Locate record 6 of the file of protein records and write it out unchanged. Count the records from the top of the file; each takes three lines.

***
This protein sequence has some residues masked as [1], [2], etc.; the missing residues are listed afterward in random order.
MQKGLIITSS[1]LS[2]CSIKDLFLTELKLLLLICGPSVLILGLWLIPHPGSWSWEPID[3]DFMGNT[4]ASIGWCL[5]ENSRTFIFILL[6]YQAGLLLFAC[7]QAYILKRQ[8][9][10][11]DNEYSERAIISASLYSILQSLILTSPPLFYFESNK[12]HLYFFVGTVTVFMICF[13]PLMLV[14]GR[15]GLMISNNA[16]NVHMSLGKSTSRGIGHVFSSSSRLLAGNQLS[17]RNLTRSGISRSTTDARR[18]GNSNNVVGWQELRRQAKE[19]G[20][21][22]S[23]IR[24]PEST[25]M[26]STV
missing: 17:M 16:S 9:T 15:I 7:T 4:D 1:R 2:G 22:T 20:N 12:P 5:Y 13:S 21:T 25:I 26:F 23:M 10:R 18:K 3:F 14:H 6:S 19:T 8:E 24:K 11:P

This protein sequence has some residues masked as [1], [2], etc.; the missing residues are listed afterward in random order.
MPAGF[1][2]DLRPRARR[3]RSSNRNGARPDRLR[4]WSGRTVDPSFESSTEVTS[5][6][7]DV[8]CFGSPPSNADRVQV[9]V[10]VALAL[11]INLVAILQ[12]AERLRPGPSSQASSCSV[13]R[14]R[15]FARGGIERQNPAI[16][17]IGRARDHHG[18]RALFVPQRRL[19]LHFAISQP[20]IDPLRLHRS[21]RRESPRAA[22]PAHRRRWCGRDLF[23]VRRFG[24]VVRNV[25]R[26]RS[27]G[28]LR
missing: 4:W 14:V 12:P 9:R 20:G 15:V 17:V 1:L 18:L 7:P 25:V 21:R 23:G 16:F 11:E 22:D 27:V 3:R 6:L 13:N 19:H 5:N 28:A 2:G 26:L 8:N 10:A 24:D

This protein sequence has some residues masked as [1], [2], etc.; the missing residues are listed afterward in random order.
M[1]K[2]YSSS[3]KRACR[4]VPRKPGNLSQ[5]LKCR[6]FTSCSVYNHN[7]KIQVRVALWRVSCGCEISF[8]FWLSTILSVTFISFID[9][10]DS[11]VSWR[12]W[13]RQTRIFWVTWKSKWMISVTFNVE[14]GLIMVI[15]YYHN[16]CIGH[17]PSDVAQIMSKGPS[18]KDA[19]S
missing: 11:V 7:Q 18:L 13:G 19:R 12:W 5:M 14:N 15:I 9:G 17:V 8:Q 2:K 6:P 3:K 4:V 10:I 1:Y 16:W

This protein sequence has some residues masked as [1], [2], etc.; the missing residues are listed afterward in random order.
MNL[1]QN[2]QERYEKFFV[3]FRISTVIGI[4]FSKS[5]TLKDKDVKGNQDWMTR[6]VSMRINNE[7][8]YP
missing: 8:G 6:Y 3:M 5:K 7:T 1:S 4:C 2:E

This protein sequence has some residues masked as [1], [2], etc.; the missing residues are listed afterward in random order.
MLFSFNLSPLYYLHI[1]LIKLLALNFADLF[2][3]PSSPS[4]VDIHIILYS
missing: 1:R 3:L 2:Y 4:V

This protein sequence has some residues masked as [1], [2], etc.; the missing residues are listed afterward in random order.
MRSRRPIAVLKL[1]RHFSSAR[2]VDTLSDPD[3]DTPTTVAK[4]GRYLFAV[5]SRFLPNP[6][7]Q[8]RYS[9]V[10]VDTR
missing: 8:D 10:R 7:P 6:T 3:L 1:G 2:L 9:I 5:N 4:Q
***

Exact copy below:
This protein sequence has some residues masked as [1], [2], etc.; the missing residues are listed afterward in random order.
MRSRRPIAVLKL[1]RHFSSAR[2]VDTLSDPD[3]DTPTTVAK[4]GRYLFAV[5]SRFLPNP[6][7]Q[8]RYS[9]V[10]VDTR
missing: 8:D 10:R 7:P 6:T 3:L 1:G 2:L 9:I 5:N 4:Q